Immunotherapy Patient Stories

Karen Peterson

Area of Research: Breast Cancer

Breast Cancer

New York, NY

Don’t Count Yourself Out: Karen Peterson’s Immunotherapy Story

Karen’s Breast Cancer Journey

In 2015, Karen Peterson received a diagnosis of stage 1 triple-negative breast cancer. Soon following, she endured several rough treatments and received the news that she was cancer-free, but she was still worried the cancer would make a devastating return. She spent the next year researching different treatments, clinical trials, and care teams.

When the cancer returned in 2017 as metastatic, Karen was told she had 18 to 24 months to live. She was apprehensive about going back to chemotherapy and sought out a second opinion. She wanted to fight the disease based on science. After genomic testing for her tumor found different gene expression and mutation profiles, she understood that immunotherapy was the next best thing for her.

Karen discovered a phase 1 clinical trial at NYU Langone’s Perlmutter Cancer Center, where she received a combination of two immunotherapies: bempegaldesleukin (BEMPEG; NKTR-214), an IL-2 agonist, and nivolumab (Opdivo), a PD-1 checkpoint inhibitor. Eight weeks later, her first CT scan showed a tumor reduction of 72%.

The good news did not stop here. Karen’s clinical trial ended in 2019, and she was officially declared in remission in 2020.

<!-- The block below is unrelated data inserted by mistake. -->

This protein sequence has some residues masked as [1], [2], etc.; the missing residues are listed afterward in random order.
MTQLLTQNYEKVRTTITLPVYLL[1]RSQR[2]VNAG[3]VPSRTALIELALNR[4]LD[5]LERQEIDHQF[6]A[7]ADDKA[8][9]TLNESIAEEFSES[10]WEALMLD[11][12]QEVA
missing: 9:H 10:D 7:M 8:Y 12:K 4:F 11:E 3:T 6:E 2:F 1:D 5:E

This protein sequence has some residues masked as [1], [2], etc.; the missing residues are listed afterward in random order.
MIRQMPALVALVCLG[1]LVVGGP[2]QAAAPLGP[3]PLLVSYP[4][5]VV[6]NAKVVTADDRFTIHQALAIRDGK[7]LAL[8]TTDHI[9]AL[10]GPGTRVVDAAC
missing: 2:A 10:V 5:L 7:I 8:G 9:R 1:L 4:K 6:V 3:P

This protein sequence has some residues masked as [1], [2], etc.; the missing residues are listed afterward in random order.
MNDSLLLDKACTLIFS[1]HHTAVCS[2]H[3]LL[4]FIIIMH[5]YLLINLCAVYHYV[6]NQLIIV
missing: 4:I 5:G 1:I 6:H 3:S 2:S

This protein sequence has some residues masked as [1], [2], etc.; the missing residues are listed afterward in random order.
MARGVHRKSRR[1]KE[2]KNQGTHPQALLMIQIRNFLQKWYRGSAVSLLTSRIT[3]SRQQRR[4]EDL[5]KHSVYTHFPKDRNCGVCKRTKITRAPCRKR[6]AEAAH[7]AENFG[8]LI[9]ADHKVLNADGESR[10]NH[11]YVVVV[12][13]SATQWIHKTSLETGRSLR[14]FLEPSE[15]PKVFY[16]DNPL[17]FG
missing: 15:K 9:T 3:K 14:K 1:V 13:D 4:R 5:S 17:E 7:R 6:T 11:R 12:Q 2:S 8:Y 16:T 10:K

How Karen’s Treatment Worked 

The immune system has the ability to fight cancer, if given the right support. Clinical trials, like the one in which Karen enrolled, help determine what is the best combination for each individual. In her case, two immunotherapies— bempegaldesleukin and nivolumab—provided her body with the right support.

Bempegaldesleukin is an IL-2 agonist. Agonists switch on pathways that promote adaptive immune responses by activating cancer-killing cells or stimulating cells that coordinate the immune responses.

Nivolumab is a PD-1 checkpoint inhibitor. Checkpoint inhibitors block the immune checkpoints that cancer cells exploit to avoid immune detection and response.

While breast cancer was once considered a particular challenge for immunotherapy, new research and treatments, often in combination with chemotherapy, surgery, or radiation, demonstrate that it is possible to unleash the immune system to fight breast cancer.

Karen Peterson and the Future of Immunotherapy 

Karen’s experience has taught her the value of patient advocacy. She educated herself and advocated for herself throughout her cancer journey. Shewants others to have the same resilience. Her best advice for other patients is to get informed, seek support, and request genomic testing.

She also fights for more awareness surrounding clinical trials in Black communities. Black patients have the highest death rate for most cancers, yet have low enrollment in clinical trials. She invites more uncomfortable conversations in the medical space for better health equity for Black people. She recently started Karen’s Club to empower patients of color with the knowledge and trust to pursue clinical trials that can save or extend their lives.

Today, Karen is focusing on being a patient advocate, writing blogs, and being a voice for women around the world dealing with similar struggles.

Learn more about how the Cancer Research Institute is helping to advance research that is leading to treatments like the one Karen received. You can make a difference in the lives of patients like Karen by supporting cancer immunotherapy research efforts today.  

Originally published July 22, 2021

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